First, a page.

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Letter

How much sleep apnea is too much?

Denis Martinez, Cristiane Maria Cassol* and Laura Rahmeier

Author Affiliations

Division of Cardiology, Hospital de Clinicas de Porto Alegre, Universidade Federal do Rio Grande do Sul, Rua Ramiro Barcelos, 2350 – Porto Alegre, RS – Brazil – 90035-903

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Arthritis Research & Therapy 2009, 11:409  doi:10.1186/ar2690


See related research by Togo et al., http://arthritis-research.com/content/10/3/R56, and related letter by Rapoport et al., http://arthritis-research.com/content/11/4/410

Published: 15 July 2009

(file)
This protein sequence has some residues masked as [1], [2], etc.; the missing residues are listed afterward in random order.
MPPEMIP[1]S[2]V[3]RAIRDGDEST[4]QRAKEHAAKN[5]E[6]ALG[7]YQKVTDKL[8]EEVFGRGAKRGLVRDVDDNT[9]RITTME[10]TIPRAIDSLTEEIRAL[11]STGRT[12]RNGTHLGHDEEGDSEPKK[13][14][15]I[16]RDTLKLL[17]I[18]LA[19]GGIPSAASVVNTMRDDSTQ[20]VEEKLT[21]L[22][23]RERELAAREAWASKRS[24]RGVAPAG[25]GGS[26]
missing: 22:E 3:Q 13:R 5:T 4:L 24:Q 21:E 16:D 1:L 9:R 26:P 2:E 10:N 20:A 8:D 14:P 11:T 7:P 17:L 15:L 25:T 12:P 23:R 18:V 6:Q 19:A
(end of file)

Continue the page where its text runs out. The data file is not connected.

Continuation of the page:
First paragraph (this article has no abstract)

Events of breathing interruption are universally observed during sleep. Togo and colleagues [1], in a study to identify respiratory and movement sleep disorders in chronic fatigue syndrome (CFS) patients with and without fibromyalgia (FM), employed an apnea-hypopnea index (AHI) of 18 events per hour as the normal limit and reported an absence of diagnosable sleep-disordered breathing (SDB). They utilized 18 events per hour as being a threshold 'sufficient to account for excessive daytime sleepiness' and did not report the observed AHI. An institutional task force established five events per hour as the normal AHI limit, based on an ample literature review. The Wisconsin Sleep Cohort Study provides evidence that an AHI ranging from 0.1 to 5 events per hour is enough to increase the risk of developing high blood pressure by 42% [2]. From an AHI of 0.1 to one of 18 events per hour, which cut-off point should be used in FM research? Should it be derived from the emergence of symptoms, from literature reviews, or from hypertension research?